Early American Cars—A Look Back in Time This Independence Day

Lisa Steuer McArdle
· 4 min read
Henry Ford comes to most people’s minds when they think of American
car history
. While the Ford Motor Company was one of the first car companies in the early 1900s and the one that revolutionized the assembly line to mass produce vehicles, there were other car inventors in America that emerged before that.
The very first automobile was invented and perfected in France and Germany in the early 1800s, but America had a greater need for automotive transportation, due to the new country’s vast land area and scattered settlements. This might be partly why America came to dominate the automobile industry by the late 1800s.
Cars and the
car insurance
industry have come a long way since then, so here’s a look back at some of the early American cars and their history just in time for Independence Day.
The American car industry has come a long way since its early days.

Early American car history

Some credit Oliver Evans with the first American car. He received the first U.S. car patent in 1789, and then built the first American car in 1805, according to
. Interestingly, the car had wheels to travel by land, and also had paddlewheels so it could travel by water.
Others consider the Duryea automobile built by the Duryea Motor Wagon company to be the designers of the first successful American gasoline automobile.
The company was founded by bicycle mechanics Frank and Charles Duryea, and they demonstrated their first vehicle in Massachusetts in 1893. They built a Ladies Phaeton one-cylinder gasoline engine, 4-wheel, open air car, and built a second Duryea in 1894.
The next year, the car won the first American car race, driving 52.4 miles in 10 hours and 23 minutes, according to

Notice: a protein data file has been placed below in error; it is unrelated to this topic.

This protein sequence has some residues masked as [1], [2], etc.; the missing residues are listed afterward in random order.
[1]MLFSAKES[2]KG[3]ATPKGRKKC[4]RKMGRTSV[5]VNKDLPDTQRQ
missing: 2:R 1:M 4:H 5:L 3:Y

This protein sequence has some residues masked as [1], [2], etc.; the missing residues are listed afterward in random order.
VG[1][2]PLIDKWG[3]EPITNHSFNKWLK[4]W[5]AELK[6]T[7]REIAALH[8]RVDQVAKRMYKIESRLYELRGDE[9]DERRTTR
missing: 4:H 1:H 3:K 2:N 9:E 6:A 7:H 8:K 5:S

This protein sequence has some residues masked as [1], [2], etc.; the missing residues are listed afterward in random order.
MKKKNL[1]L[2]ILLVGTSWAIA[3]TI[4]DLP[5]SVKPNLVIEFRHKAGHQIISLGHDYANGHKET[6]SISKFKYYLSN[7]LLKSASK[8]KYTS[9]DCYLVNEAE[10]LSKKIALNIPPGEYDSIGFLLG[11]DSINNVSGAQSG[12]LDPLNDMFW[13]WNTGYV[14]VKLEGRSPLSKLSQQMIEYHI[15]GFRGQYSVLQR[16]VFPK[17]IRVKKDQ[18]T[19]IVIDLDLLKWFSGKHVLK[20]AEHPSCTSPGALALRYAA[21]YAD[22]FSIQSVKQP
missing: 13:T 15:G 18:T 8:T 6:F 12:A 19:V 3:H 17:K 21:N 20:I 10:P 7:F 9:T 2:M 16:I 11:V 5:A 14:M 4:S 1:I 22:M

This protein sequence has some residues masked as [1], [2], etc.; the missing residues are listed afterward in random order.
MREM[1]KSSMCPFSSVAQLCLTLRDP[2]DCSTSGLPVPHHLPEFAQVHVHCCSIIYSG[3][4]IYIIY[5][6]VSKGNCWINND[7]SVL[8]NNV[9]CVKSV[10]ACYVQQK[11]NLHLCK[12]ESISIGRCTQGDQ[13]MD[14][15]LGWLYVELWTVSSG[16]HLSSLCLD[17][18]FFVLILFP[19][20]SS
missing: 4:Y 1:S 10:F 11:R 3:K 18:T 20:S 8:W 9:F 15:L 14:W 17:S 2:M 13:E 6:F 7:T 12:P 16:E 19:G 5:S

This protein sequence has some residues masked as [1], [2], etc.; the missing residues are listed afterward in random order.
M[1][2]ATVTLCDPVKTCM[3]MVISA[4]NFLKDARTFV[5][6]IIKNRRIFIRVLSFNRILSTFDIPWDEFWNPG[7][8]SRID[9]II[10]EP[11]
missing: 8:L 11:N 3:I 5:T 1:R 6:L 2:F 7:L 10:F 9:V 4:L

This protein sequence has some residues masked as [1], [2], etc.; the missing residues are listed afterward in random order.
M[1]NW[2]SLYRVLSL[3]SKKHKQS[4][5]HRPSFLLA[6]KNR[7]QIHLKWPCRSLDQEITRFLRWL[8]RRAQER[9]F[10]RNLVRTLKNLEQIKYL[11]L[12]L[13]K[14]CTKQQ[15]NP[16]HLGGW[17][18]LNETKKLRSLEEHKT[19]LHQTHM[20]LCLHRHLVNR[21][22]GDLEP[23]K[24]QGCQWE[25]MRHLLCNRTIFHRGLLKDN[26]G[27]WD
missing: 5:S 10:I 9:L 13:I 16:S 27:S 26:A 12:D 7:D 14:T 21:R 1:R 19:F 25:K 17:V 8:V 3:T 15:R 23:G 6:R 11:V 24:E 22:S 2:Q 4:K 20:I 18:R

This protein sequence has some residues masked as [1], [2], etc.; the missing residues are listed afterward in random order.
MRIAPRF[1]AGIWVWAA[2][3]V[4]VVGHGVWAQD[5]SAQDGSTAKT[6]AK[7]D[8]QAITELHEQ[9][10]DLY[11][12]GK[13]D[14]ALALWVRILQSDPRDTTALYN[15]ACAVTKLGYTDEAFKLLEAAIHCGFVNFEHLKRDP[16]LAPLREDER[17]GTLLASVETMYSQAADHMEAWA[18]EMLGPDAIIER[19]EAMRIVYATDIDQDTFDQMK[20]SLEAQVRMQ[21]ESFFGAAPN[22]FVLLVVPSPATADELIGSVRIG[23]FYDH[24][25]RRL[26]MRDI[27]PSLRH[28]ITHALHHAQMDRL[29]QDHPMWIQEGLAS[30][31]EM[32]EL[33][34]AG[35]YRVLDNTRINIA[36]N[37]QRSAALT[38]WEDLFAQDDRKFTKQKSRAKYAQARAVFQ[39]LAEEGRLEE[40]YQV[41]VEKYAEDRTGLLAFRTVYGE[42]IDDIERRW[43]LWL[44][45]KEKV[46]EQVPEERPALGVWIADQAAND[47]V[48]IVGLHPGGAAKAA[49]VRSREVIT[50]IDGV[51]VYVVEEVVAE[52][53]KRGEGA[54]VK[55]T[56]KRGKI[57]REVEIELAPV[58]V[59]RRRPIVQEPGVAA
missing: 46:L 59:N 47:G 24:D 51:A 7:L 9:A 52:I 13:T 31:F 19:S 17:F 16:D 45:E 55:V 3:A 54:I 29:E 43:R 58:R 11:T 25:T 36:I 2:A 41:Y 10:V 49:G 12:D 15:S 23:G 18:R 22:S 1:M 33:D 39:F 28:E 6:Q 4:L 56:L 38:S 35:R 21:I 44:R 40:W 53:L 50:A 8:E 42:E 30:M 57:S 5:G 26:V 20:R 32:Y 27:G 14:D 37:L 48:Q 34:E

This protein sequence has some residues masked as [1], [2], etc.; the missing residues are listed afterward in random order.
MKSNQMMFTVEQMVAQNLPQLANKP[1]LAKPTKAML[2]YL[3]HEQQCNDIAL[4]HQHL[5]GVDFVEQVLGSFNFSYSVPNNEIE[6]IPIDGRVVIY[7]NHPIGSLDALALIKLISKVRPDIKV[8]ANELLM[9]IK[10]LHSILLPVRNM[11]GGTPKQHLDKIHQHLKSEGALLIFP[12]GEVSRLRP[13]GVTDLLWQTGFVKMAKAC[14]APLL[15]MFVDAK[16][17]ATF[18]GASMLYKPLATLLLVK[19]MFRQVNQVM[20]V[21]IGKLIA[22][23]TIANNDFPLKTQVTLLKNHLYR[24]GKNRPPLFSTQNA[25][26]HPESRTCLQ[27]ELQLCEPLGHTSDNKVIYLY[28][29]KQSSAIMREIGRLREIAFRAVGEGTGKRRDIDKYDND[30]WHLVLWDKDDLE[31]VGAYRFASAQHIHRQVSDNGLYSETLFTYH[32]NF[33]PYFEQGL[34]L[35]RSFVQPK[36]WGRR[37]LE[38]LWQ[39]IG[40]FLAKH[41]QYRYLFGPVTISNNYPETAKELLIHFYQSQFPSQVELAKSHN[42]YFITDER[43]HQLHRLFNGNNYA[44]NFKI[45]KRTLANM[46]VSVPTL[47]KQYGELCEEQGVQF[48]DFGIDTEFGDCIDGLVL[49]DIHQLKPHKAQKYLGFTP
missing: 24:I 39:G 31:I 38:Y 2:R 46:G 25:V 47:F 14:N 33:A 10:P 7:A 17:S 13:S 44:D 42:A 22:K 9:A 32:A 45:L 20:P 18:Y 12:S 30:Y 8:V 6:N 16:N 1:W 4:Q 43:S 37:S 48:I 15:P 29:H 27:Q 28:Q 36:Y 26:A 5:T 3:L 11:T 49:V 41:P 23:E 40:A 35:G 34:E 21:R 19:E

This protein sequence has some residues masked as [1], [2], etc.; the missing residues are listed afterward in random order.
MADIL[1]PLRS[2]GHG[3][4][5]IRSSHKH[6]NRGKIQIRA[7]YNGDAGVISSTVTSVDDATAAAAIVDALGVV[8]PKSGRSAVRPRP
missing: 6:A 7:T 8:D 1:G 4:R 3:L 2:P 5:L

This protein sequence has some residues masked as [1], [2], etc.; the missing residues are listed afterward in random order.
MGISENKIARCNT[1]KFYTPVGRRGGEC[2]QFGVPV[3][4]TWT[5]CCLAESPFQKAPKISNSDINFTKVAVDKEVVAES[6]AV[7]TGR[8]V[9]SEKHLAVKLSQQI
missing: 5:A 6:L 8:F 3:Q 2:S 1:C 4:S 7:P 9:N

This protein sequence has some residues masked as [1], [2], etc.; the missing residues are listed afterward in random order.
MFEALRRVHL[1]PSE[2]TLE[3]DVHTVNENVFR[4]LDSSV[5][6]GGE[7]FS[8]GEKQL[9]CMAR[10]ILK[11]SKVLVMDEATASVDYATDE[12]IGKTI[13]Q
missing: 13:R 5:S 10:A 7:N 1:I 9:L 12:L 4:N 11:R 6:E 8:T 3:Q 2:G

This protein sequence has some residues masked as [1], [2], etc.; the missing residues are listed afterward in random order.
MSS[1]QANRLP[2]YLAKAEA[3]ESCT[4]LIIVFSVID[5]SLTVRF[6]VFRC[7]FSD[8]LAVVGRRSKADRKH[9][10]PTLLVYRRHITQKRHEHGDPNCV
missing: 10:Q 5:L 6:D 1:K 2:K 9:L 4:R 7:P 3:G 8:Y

Smithsonian Magazine
. The company soon started commercial production of the first American-made gasoline car. A Duryea vehicle is also reportedly the first one to be involved in a
car crash
In 1897 in Detroit, MI, the Olds Motor Vehicle Company was formed, and by 1902, the company’s Oldsmobile was dominating the marketplace. The company’s large scale production line churned out about 425 cars the first year for $650 apiece (which would be about $19,700 today).
In 1899, there were 30 American manufacturers that produced 2,500 motor vehicles. Within a decade, about 485 companies entered the business, according to
Another milestone in car history occurred in 1912, when Charles Kettering introduced the electric starter. Before this, cars needed a hand crank to start up.
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The Ford Motor Company

The Ford Motor Company launched in 1901. Soon, the company built its first car, the Model A.
The Ford Motor Company really stood out among its competitors for its ability to produce technologically advanced motor vehicles for the time period, at a price that more Americans could afford.
The company’s the four-cylinder, 15-horsepower, $600 Ford Model N (1906-1907) was noted as "the very first instance of a low-cost motorcar driven by a gas engine having cylinders enough to give the shaft a turning impulse in each shaft turn which is well built and offered in large numbers" by Cycle and Automobile Trade Journal.
By 1908, the Ford Motor Company introduced the Model T, which sold more than 10,000 cars in its first year in production. The four-cylinder, twenty-horsepower sold for $825 (which is about $24,105 today).
In 1913, the Ford Motor Company developed its assembly line, making each worker responsible for a certain task, instead of assigning them multiple tasks and requiring them to walk around the plant to accomplish them.
The new assembly line process really sped up production. As a result of the new system, the Highland Park, Michigan plant produced 300,000 cars in 1914.
This in turn allowed Ford to decrease the price of the Model T, which sold $575 in 1912 (about $15,638 today) and had been reduced to $290 (about $4,401 today) by the time the Model T was withdrawn from production in 1927. By this time, most of the American middle class could finally afford a car.

An evolving American auto industry

In 1913, the United States produced about 485,000 of the world's total of 606,124 motor vehicles. By the ‘20s, Ford, General Motors and Chrysler were known as the "Big Three" auto companies. Years later, the automobile industry turned out several million
Since then, cars in America have continued to adapt, change and grow with other car companies around the world—from the original hand-crank car of the early days to today’s electric vehicles. It certainly will be interesting to see where car technology will take us next.

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